BEIJING—One of Beijing’s designated crematoria for Covid-19 patients has been flooded with dead bodies in recent days as the virus sweeps through the Chinese capital, offering an early hint at the human cost of the country’s abrupt loosening of pandemic restrictions.
Beijing Dongjiao Crematory, on the eastern edge of the Chinese capital, has experienced a jump in requests for cremation and other funerary services, according to people who work at the compound.
“Since the Covid reopening, we’ve been overloaded with work,” said a woman who answered the phone at the crematorium on Friday. “Right now, it’s 24 hours a day. We can’t keep up.”
China has reported no Covid deaths in Beijing since authorities announced four deaths between Nov. 19 and 23. The information office for China’s cabinet, the State Council, didn’t immediately respond to a request for comment sent late on Friday.
The woman said that Dongjiao Crematory, which is operated by Beijing municipality and which the National Health Commission has designated to handle Covid-positive cases, was receiving so many bodies that it was conducting cremations in the predawn hours and in the middle of the night. “There’s no other way,” she said.
She estimated that there were roughly 200 bodies arriving each day at the crematorium, from 30 or 40 bodies on a typical day. The increased workload has taxed the crematorium staff, many of whom have become infected with the fast-spreading virus in recent days, she said.
Men who work at the compound, which in addition to a funeral hall includes a small complex of shops selling burial attire, flowers, caskets, urns and other funerary items, said the number of corpses had risen markedly in recent days, though none would offer an estimate of the magnitude of the increase.
One said that, typically, all the day’s corpses would be cremated by midday. But the recent increase in the number of bodies has meant that cremations are now taking place long after nightfall, he said.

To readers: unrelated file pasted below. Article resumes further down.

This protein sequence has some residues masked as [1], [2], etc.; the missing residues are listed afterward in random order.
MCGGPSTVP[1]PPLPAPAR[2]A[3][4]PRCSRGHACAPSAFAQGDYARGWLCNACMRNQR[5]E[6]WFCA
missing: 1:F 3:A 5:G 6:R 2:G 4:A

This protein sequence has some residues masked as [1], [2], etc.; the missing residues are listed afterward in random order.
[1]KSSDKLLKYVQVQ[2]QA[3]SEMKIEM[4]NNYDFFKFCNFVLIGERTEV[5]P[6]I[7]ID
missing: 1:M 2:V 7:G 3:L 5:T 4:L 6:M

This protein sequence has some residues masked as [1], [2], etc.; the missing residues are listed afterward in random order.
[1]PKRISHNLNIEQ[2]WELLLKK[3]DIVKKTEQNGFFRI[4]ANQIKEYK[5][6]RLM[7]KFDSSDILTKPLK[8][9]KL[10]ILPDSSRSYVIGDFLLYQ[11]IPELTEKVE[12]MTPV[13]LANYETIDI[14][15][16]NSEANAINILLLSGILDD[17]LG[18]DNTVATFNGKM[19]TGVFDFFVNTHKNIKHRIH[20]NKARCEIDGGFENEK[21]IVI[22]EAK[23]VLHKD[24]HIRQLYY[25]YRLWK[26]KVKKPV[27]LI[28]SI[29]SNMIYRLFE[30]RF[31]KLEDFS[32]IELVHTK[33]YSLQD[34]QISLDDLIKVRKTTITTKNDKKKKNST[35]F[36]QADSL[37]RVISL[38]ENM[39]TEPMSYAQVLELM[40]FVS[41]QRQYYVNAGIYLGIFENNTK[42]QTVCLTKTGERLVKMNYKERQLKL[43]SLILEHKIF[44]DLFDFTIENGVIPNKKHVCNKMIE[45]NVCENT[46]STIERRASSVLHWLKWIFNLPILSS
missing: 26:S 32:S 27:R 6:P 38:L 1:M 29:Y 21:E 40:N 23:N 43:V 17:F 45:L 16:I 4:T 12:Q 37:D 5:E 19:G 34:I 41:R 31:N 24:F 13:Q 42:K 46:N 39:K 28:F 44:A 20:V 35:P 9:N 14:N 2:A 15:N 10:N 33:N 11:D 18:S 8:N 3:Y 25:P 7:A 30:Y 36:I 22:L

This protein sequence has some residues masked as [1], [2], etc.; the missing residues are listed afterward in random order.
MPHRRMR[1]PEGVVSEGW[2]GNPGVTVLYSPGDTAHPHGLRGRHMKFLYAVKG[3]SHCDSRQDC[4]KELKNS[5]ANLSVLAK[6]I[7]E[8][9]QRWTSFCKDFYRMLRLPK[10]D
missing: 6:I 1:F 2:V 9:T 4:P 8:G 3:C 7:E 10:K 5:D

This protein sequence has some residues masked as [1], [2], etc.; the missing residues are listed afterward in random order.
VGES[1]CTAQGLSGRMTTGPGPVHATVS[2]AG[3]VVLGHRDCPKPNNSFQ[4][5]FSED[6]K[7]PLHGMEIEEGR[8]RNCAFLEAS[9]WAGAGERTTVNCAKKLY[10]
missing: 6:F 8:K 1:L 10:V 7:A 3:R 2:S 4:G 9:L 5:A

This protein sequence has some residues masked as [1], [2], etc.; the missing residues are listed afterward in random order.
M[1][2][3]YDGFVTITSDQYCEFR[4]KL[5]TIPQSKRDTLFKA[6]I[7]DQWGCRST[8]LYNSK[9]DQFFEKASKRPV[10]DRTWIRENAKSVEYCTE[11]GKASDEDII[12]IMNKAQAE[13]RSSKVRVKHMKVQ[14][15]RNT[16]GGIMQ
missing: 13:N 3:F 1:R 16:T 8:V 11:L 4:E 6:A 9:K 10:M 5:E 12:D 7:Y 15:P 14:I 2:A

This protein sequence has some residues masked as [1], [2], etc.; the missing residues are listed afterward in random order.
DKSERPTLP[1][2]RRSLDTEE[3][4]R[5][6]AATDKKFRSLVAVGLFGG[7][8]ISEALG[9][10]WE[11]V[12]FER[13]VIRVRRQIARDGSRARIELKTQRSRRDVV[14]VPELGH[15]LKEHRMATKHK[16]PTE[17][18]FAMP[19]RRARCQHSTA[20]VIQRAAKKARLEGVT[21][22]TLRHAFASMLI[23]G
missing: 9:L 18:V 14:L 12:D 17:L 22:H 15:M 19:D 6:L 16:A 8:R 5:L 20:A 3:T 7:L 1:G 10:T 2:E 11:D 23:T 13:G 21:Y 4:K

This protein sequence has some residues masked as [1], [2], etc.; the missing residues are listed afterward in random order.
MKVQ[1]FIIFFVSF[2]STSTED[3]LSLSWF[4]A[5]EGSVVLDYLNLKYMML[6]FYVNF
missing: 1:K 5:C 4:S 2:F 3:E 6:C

In a series of abrupt moves this month, China dismantled much of the lockdown, testing and quarantine regimes that underpinned its “zero-Covid” approach for the past three years to suppress even small outbreaks of the virus.
Because of the lifting of testing requirements, the scale of China’s coronavirus surge has been hard to measure. Daily national case counts have steadily fallen as fewer people test themselves at public facilities, and health authorities earlier this week stopped releasing daily tallies of asymptomatic cases for the first time since the pandemic began.
Anecdotal evidence has pointed to an explosion in new infections, especially in Beijing, which is suffering through a cold snap. The public-health system is also under pressure, as large numbers of infected nurses and doctors reduce the ranks of active hospital workers. Sales of self-testing kits, fever and cold medicines and traditional Chinese remedies have jumped, prompting officials to warn against hoarding.
Earlier this month, the Beijing Emergency Medical Center urged only critically ill patients to call for ambulances, saying that emergency requests had jumped to 30,000 a day from an average of about 5,000, straining the capacity of paramedics to respond.
One of the men working at the crematorium compound said he had received a family on Friday in which the two parents, both in their 80s, had died of Covid within three hours of one another.
On Friday, a Beijing resident whose mother had died that morning recalled being told initially by Dongjiao Crematory staff that they couldn’t handle the corpse for two days. Later in the day, they said that they would be able to cremate the body that evening.
The Beijing woman wasn’t allowed to ride in the hearse with her mother because of pandemic restrictions, and followed behind in a taxi, she said as she watched crematorium workers dressed in head-to-toe protective clothing disinfecting corpses.
According to National Health Commission regulations, corpses diagnosed as Covid-positive or suspected of being Covid-positive must be cremated immediately in specially designated furnaces, with no dressing of bodies or memorial services.
The woman said her mother was 81 years old and had initially been hospitalized with a non-Covid disease. “At the hospital, if someone dies with Covid, no one would be there to dress them afterward,” she said. “Many of the nurses and doctors were already Covid-positive.”
—Qianwei Zhang contributed to this article.
Write to Jonathan Cheng at Jonathan.Cheng@wsj.com
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